Easily the second most obscene album cover ever made (the first one is the notorious original BLIND FAITH album cover; no, I'm not going to post it as I don't want to go to prison in today's paranoid day and age). I'm surprised this one got by the censors. You don't have to be Freud to figure out why. (Although it is depressing to consider that the model, Dolores Erickson, is now 73 and certainly collecting Social Security....)


Supposedly an album honoring man's landing on the moon. Brillian concept, caveman painting on a wall an image of a man carrying a rifle. What would reduce us to such a state where cave painting is again an active art? Beautiful.


Supertramp's magnum opus had also their greatest album cover. I never imagined you could reproduce the New York skyline with the contents of the breakfast section of your local grocery store, and the image of the Statue of Liberty as an orange juice carrying waitress-of-a-certain-age is a wonderful conceit. The background Twin Towers as a couple of flimsy cerial boxes is painfully prophetic--alas.


And finally, the album cover that inspired this otherwise pointless collection. A HIPGNOSIS special, it portrays a woman who is, ahem, fixated on felines. I especially like the cat logo in the lower lefthand corner.
Anyway. I'm sure my readers have their faves. Send 'em in (except the one of the girl with the airplane!); I'll be glad to do a followup entry.....

A Grand Mother's Day

These are my grandmothers, Loretta Dueweke Remski (1900-1978) and Jennie F. O'Brien Kent (1888-1973). Loretta was the mother of ten children, of whom eight are still living. Jennie had seven children, losing one in infancy.

This being Mother's Day, I would also like to salute Elizabeth Martin, mother of Loretta. She found herself pregnant with her twelfth child--Loretta--at the age of 46. Knowing the risk, she decided to have Loretta, and died in childbirth. Through Loretta, she has had over 100 descendants alone.

Jenny's mother was Ellen Henry (1867-1910). She lost two boys--Jenny's brothers--while the boys were in elementary school, in almost identical freak accidents exactly a year apart.

Thank you, to brother Jerry, for posting this to Facebook. I've never seen this photograph before until today.

Wednesday, May 8, 2013

On Charles Ramsey,
Ray Vivier....
and the Tattered Remnant

Charles Ramsey is reveling in his well earned brief instant of fame.

Let him, I say. He's a great guy, and did a wonderful thing. I might not share his taste in, um, colorful metaphors, but his head and heart is surely in the right place.

He certainly is one of the Tattered Remnant.

Let me talk about another man much like him.... and let me cite the indispensable Bill Whittle, who inspired this blog.

Ladies and gentlemen, Mr. Ray Vivier.


I have been, and remain, a staunchly anti-elitist individual. I find the idea of belonging to a special group the most dangerous philosophical ground you can stand on. But what is remarkable about this Remnant is that the people that compose it seem to be drawn completely at random. It is not a philosophy. It is a frequency. You are on it or you are not. And this is not a million-dollar lottery win, either: it is a call to face unpleasant facts and impending hardship. It is a quiet summons to duty. It often makes one uncomfortable, and, most often, this unfocused, vague desire – this need – to do something useful most often makes one feel very much alone.

What’s remarkable about the Remnant — to me, anyway – is the sheer unpredictability of its composition. Perhaps that homeless drug addict, panhandling under the overpass… perhaps he will be the one to run into a burning building while other decent and good people stand idle, waiting for something to happen.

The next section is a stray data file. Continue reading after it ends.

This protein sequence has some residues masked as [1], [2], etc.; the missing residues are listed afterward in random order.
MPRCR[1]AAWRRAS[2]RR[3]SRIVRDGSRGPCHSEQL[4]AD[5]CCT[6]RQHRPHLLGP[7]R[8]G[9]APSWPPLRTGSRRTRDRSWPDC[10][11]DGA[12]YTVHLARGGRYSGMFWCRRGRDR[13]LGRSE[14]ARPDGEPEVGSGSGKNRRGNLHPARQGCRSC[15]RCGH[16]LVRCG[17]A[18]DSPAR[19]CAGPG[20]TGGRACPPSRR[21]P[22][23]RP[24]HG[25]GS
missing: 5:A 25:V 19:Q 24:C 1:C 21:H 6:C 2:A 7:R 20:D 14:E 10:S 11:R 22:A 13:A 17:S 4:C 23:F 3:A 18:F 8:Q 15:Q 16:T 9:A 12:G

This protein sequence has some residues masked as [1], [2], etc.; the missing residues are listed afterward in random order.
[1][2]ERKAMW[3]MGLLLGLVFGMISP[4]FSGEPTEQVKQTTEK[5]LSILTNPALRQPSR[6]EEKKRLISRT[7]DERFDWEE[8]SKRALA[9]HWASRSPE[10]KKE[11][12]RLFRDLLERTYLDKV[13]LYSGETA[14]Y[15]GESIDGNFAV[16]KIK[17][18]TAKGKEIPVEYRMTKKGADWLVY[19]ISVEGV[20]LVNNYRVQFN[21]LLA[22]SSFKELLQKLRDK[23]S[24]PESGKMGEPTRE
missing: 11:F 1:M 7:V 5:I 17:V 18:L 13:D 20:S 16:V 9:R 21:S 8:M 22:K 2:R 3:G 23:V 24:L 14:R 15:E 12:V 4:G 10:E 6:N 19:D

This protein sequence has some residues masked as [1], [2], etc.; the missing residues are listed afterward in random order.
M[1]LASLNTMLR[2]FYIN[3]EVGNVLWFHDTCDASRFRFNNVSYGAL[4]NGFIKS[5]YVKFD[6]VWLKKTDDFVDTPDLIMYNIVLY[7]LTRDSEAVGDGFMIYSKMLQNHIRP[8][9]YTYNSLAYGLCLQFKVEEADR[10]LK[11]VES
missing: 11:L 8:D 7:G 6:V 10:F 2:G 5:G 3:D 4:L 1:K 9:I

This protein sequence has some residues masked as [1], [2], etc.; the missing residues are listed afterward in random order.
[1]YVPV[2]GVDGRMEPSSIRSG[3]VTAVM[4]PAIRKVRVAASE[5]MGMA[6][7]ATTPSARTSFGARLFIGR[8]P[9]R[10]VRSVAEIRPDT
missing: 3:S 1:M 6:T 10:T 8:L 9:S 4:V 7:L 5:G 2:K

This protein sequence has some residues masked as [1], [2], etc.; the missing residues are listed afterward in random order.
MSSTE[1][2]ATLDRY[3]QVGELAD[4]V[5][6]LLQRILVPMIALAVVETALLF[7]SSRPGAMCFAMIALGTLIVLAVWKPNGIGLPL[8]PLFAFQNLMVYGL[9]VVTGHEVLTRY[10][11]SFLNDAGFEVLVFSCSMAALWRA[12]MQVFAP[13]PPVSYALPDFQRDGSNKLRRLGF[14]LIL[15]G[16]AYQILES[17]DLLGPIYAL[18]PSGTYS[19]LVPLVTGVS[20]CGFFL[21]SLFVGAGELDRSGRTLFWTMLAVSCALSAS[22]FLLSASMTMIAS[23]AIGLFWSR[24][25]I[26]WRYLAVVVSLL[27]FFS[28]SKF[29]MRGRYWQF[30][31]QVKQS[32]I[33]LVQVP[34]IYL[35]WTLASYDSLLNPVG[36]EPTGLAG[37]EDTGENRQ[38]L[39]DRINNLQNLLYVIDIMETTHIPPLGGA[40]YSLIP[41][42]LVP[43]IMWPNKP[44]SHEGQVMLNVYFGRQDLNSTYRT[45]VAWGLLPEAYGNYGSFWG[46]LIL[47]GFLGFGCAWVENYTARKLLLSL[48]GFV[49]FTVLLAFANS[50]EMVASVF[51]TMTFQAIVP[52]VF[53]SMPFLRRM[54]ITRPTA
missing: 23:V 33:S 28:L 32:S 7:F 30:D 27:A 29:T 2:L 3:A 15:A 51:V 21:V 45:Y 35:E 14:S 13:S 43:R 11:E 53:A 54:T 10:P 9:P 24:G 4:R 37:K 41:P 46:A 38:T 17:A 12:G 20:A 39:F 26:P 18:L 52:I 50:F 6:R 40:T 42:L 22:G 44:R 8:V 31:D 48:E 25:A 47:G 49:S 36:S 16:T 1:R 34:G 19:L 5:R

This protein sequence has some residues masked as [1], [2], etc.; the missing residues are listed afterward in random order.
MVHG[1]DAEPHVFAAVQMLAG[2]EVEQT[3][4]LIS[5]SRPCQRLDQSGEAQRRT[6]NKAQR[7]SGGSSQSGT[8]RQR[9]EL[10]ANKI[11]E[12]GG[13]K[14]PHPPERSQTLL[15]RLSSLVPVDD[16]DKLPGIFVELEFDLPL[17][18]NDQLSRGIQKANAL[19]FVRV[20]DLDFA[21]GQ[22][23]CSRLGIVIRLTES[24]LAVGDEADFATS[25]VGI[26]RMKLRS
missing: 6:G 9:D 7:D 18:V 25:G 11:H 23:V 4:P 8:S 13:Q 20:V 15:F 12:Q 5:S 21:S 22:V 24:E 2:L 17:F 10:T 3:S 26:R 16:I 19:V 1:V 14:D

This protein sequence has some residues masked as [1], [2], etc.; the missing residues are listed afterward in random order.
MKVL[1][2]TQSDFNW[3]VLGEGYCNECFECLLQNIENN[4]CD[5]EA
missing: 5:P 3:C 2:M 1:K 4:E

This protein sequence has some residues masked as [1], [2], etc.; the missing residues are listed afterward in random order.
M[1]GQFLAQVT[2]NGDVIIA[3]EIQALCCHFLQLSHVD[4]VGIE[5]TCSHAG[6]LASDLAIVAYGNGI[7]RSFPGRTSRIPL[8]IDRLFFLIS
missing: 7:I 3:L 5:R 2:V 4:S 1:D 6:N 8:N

Waiting for someone to happen.

--Bill Whittle, You Are Not Alone, Part 1, the essay that inspired the Tattered Remnants series.

His name was Ray and he was a homeless wreck.

He had been fighting alcohol for years. He had spent most of the previous months living beneath a bridge in Cleveland, Ohio. When young, he had been a United States Marine, once, but had only lasted a year. He wandered the Left Coast of our country, never quite settling down. He hadn't seen his ex-wife for more than two decades. His children had lost touch with him; no word had been received from him for fifteen years. He was sixty one years old and had nobody--nobody except his fellows in the boarding house. They didn't even know his right name.

And yet, when he died, an unidentified man in a Cleveland boarding house blaze, he died in glory.

The fire, in November 2009, was caused by arson--two men deliberately set fire to the building for undisclosed reasons. At the time of the fire, there were nine in the home.

Three within the building were trapped and burned to death. But the others were awakened and removed from the building by Ray. He repeatedly went back into the building and carried his housemates out.

He saved five.

But he was gravely injured in his efforts. He was taken to a hospital, suffering from severe smoke inhalation and burns from his efforts. He died in agony.

And he lay in the hospital morgue for weeks as nobody knew his true name or his next of kin; it seemed likely that this anonymous hero would be buried in a pauper's grave, unmarked and unremembered.

After some old friends heard word of the fire–-friends who went back to Cleveland from Pennsylvania to identify his body--he was given a name. He was identified as Ray Vivier.

He was inurned on January 23, 2010, in Arlington National Cemetery, his ashes placed in a columbarium overlooking the Potomac, within sight of the Mall, after a funeral attended by more than a hundred of his family, his friends–and those who admired him, his ashes in a gold urn.

When he was laid to rest, he received full military honors.

"I am proud of the man he was becoming," his daughter said. And it could be said that, no matter his struggles, in the end, he succeeded.

There can be no better epitaph for any of us.

I do not have a picture of Ray Vivier.

But God knows him well. May he sing His glory forever.

Thursday, May 2, 2013

From the 'Stans

To my site pest: reread as often as necessary!